On ‘Sound Medicine’: New cholesterol drugs, risks from free medical equipment, and music therapy
INDIANAPOLIS — The “Sound Medicine” program for May 4 includes segments about new cholesterol-lowering drugs, dementia care decisions, and music therapy for adolescent cancer patients.
Are new cholesterol-lowering drugs coming soon? Several pharmaceutical companies are racing to develop a new cholesterol-lowering medication that provides a safe alternative to statins. The new drugs include a PCSK9 inhibitor, which reduces the amount of LDL cholesterol, or “bad cholesterol,” in the bloodstream. Michael Davidson, M.D., the director of preventive cardiology at the University of Chicago, discusses how PCSK9 inhibitors work to lower LDL cholesterol, the potential side effects of drugs using such inhibitors, and how soon we can expect these medications to hit the market.
Can legumes help lower cholesterol? A recent study found that one serving of legumes per day helps lower LDL cholesterol. Legumes are fibrous vegetables that are low in fat and contain no cholesterol; well-known legumes include beans, lentils and chickpeas. Marissa Moore, MBA, RDN, explains why legumes help reduce LDL cholesterol; what constitutes a serving of legumes; and how listeners can work legumes into their everyday diet.
Why be wary of free medical equipment? Durable medical equipment companies bombard the airways with advertisements for free motor scooters, braces, heating pads, etc. Yul Ejnes, M.D., a professor at Brown University’s medical school, recently published a blog post on the dangers that free medical equipment can pose for patients and physicians. Dr. Ejnes discusses the ramifications of patients applying for and physicians signing off on free equipment that patients don’t actually need.
What should caregivers consider when making dementia care decisions? Family members and caregivers of those with dementia often face the difficult decision of putting their loved one into a care facility. Deirdre Johnston, M.D., B.Ch., joins “Sound Medicine” to advise listeners about when it’s time to put a loved one into a care facility, how to keep them safe until they can be transitioned, and why it’s so important for family and caregivers to take care of themselves. Dr. Johnston is an assistant professor at the Johns Hopkins School of Medicine.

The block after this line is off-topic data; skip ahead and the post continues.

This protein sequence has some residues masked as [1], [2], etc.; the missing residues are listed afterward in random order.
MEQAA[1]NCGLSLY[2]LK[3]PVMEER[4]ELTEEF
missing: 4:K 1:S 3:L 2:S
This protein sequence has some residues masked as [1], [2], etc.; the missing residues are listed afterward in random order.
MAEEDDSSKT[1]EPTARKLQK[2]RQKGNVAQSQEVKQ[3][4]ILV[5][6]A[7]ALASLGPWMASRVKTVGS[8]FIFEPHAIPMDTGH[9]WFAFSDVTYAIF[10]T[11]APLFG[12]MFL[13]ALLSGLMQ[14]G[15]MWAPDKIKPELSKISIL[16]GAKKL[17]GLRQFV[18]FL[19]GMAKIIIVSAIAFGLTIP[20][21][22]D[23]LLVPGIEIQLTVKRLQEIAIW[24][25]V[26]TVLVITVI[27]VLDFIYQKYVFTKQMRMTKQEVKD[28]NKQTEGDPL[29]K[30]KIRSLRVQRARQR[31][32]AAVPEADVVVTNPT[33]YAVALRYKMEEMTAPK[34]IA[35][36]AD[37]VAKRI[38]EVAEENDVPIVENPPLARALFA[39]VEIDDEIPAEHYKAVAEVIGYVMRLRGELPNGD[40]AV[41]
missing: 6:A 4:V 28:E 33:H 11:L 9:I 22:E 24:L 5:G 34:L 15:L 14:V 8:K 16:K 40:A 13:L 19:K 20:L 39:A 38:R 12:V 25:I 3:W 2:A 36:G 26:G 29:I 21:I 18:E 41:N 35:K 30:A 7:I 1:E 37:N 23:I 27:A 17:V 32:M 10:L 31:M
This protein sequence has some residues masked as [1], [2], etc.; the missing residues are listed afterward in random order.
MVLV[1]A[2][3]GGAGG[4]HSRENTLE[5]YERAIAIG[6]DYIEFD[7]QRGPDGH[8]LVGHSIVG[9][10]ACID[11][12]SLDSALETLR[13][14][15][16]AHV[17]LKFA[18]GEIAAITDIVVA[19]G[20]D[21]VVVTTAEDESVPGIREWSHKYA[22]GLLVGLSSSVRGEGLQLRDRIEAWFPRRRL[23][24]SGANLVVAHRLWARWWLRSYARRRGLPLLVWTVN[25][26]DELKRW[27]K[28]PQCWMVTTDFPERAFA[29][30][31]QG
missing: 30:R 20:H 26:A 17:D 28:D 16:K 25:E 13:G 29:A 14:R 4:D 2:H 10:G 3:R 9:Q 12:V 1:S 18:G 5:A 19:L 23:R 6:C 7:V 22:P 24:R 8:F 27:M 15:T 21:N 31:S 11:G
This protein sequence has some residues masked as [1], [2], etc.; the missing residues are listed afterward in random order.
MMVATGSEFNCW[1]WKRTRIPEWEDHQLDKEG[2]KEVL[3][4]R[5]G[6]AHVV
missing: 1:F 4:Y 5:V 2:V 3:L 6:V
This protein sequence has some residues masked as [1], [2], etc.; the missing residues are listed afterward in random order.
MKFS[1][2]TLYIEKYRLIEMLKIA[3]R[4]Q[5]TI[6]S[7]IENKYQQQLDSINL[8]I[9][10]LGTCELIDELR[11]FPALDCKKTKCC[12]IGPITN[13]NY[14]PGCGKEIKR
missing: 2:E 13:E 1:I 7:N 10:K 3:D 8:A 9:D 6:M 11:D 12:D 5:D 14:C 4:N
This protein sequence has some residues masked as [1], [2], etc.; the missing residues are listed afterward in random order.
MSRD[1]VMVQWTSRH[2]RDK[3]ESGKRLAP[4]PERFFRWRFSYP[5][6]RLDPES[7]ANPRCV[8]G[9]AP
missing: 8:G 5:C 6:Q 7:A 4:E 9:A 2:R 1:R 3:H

Can music therapy help adolescent cancer patients? A recent study published in the academic journal Cancer found that adolescents who are undergoing cancer treatment develop coping skills by participating in a musical creative outlet. As part of the “Patient Listening” series, Richard Frankel, Ph.D., explores this study and discusses what’s next for the researchers who study musical therapy for cancer patients.
“Sound Medicine” covers controversial ethics topics, breakthrough research studies and the day-to-day application of recent advancements in medicine. It’s also available via podcast and Stitcher Radio for mobile phones and iPads and posts updates on Facebook and Twitter.
Co-produced by the IU School of Medicine and WFYI Public Radio (90.1 FM) and underwritten in part by Indiana University-Purdue University Indianapolis, “Sound Medicine” airs on the following Indiana public radio stations: WBSB (Anderson, 89.5 FM), WFIU (Bloomington, 103.7 FM; Columbus, 100.7 FM; Kokomo, 106.1 FM; Terre Haute, 95.1 FM), WNDY (Crawfordsville, 91.3 FM), WVPE (Elkhart/South Bend, 88.1 FM), WNIN (Evansville, 88.3 FM), WBOI (Fort Wayne, 89.1 FM), WFCI (Franklin, 89.5 FM), WBSH (Hagerstown/New Castle, 91.1 FM), WFYI (Indianapolis), WBSW (Marion, 90.9 FM), WBST (Muncie, 92.1 FM), WBSJ (Portland, 91.7 FM), WLPR (Lake County, 89.1 FM) and WBAA (West Lafayette, 101.3 FM).
“Sound Medicine” is also broadcast on these public radio stations across the country: KSKA (Anchorage, Alaska), KTNA (Talkeetna, Alaska), KUHB (Pribilof Islands, Alaska), KUAF (Fayetteville and Fort Smith, Ark.), KIDE (Hoopa Valley, Calif.), KRCC (Colorado Springs, Colo.), KEDM (Monroe, La.), WCMU (Mount Pleasant, Mich.), WCNY and WRVO-1 (Syracuse, N.Y.), KMHA (Four Bears, N.D.), WYSU (Youngstown, Ohio), KPOV (Bend, Ore.), KEOS (College Station, Texas), HPPR (High Plains Public Radio), which includes: KCSE (Lamar, Colo.), KZNK (Brewster, Kan.), KZCK (Colby, Kan.), KZNZ (Elkhart, Kan.), KZAN (Hays, Kan.), KZNA (Hill City, Kan.), KGUY (Guymon, Okla.), KJJP (Amarillo, Texas), KTXP (Bushland, Texas), KTDH (Dalhart, Texas), KTOT (Spearman-Perryton, Texas).
Please check local listings for broadcast dates and times.